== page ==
Re: sectioning insects

From:Gordon Couger

All you need is a prescription from a vet or doctor and take it to a
compounding pharmacy if you want it in something other than the standard
dosage for medication. It is still used in human medicine as well. It is not
a controlled narcotic so there is very little hassle.


Gordon Couger
Stillwater, OK

From: "Tom Clarke" 

: Hi Barry,
:   Thanks for the reply.  I can probably get my hands on chloral hydrate as
: have a vet school on campus and I think that drug is still used as an
: anesthetic, though I suspect it will be a red-tape hassle.  Do you know if
: the chloral hydrate is  necessary, (ie., can treating with phenol have the
: same effect?) or if another chemical can substitute it?  The specimens I'm
: working on are late instar caterpillars, so the cuticle isn't overly tough
: but still sufficently strong to cause problems in sectioning.
:   -Tom Clarke-
: Barry Rittman wrote:
: > Tom
: > Most of the experience I had sectioning insects was looking at
: > dragonflies and dragonfly larvae almost 40 years ago but I did spend a
: > lot of time researching of methods to produce sections of the head
: > regions.
: > The most effective method I found was to concentrate on the processing
: > itself. I mixed melt equal parts of chloral hydrate and phenol together
: > by gentle warming and used as the chitin softening agent (I cannot claim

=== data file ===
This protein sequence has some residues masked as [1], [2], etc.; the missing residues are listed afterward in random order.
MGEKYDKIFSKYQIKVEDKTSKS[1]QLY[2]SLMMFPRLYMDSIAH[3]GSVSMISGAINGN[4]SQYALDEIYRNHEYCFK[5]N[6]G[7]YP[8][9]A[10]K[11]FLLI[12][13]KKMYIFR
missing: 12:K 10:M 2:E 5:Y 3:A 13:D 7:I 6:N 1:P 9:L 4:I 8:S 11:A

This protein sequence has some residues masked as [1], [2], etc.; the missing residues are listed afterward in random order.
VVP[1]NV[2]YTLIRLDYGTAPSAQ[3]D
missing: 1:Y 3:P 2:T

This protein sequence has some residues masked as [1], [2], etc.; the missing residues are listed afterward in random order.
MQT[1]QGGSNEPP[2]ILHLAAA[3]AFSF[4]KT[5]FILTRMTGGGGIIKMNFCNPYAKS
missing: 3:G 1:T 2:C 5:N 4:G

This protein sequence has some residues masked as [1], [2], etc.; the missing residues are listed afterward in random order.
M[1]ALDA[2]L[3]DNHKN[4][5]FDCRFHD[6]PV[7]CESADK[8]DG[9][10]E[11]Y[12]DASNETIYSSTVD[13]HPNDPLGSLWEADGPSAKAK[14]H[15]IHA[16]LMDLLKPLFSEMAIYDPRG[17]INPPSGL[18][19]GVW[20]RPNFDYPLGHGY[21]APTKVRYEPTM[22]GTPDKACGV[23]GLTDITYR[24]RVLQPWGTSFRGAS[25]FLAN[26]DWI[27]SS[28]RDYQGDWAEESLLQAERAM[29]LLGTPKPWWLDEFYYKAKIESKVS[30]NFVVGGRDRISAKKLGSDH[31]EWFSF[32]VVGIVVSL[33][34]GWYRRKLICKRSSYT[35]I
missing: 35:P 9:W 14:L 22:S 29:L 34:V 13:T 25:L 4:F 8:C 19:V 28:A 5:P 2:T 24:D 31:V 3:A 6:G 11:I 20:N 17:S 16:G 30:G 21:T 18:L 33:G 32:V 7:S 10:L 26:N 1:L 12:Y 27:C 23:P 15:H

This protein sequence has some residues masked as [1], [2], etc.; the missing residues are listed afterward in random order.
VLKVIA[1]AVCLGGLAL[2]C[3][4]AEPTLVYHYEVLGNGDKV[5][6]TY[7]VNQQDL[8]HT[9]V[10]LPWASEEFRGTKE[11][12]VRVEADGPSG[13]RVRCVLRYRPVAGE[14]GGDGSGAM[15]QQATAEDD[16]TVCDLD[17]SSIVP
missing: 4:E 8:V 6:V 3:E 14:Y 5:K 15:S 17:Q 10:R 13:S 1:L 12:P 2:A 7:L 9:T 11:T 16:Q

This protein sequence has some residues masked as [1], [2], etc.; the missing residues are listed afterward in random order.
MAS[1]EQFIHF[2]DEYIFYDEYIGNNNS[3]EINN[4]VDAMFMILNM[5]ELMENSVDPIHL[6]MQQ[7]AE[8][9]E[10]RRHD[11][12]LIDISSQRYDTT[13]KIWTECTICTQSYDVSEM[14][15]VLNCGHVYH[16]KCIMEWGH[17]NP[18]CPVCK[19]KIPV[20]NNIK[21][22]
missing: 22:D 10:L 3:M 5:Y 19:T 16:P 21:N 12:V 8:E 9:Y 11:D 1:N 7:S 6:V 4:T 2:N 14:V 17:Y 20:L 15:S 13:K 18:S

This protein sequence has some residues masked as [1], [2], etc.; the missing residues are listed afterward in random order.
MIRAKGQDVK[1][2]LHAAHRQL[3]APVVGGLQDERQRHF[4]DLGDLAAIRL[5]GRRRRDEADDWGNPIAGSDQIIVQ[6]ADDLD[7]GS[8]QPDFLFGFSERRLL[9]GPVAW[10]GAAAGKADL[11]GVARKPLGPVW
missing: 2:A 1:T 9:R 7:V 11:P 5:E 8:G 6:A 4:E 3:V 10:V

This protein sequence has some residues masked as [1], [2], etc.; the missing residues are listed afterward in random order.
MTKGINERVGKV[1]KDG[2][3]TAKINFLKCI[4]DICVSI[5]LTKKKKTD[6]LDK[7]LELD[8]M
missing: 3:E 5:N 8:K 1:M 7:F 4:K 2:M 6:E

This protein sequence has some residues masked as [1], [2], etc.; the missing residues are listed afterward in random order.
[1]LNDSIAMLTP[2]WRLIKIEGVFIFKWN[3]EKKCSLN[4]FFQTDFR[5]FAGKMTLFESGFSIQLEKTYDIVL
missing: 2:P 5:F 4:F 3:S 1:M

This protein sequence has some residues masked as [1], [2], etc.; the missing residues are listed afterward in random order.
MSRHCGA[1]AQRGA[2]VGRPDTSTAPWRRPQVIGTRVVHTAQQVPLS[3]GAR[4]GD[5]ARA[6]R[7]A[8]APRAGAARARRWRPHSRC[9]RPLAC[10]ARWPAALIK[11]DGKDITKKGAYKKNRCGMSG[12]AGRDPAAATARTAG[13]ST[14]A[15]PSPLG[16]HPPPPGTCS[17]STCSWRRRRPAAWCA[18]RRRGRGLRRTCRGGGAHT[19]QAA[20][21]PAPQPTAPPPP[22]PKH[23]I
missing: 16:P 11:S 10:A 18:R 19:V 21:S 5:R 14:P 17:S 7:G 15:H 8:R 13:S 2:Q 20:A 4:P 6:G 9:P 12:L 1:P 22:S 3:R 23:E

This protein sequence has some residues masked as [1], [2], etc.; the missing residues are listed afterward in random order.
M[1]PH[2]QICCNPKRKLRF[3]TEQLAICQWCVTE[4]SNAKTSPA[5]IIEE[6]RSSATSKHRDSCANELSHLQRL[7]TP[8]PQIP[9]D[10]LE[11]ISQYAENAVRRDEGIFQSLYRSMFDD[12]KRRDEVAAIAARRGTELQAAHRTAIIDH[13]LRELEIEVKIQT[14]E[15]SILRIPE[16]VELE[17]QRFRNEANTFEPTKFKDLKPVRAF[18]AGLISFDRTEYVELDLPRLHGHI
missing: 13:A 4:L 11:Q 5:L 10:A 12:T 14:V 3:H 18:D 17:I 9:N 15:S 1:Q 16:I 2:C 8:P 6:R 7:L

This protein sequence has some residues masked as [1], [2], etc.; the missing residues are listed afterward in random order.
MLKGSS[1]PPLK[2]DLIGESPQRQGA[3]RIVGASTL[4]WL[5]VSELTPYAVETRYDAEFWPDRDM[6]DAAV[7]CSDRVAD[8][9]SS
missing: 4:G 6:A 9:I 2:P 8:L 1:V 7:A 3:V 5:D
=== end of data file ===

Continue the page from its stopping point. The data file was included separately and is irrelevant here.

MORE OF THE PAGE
: > credit for this and chloral hydrate is probably difficult to get chloral
: > hydrate unless in business of shanghaiing sailors!)). This solution was
: > used after dehydration and specimens were left for up to a week in this
: > solution. Usually a day was adequate but did not hurt leaving much
: > longer. Then chloroform as an intermediary agent.
: > Most of the other methods that I tried such as softening with hydroxides
: > did not seem to be effective.
: > I think that effectiveness may depend largely on the insects and
: > will not work with thick shelled coleoptera.
: > Some of the older methods suggested snipping off a piece of the outer
: > chitin to allow penetration of agents through the rest of the body of
: > insects.
: > An alternate is to use double embedding with celloidin-wax. Found this
: > work but not as well as first method.
: > Yet another method was to use isopropyl alcohol dehydration in place of
: > ethanol dehydration to minimize hardening. Worked reasonably well for
: > larvae but was not as effective for  adult dragonflies.
: > If the insects have already been embedded I would recommend soaking the
: > block in water or using Mollifex.
: > If the chitin tends to separate you might try to use the technique of
: > wiping a block of 45 degree wax over the surface before cutting each
: > section. Failing this (and probably by this time after several
: > Guinesses)- try  painting a thin layer of celloidin on the surface,
: > to dry and then cut the sections. This is time consuming but sometimes
: > works.
: > Effects on DNA - no idea?
: > Barry
: >
: > Tom Clarke wrote:
: >
: > > Does anyone have any experience sectioning paraffin embedded insects?
: > > Are there any methods that can be used to soften the chitin without
: > > significantly damaging the other tissues (in particular, the DNA)?
: > >
: > >   -Tom Clarke-
: > >    Division of Biology
: > >    Kansas State University

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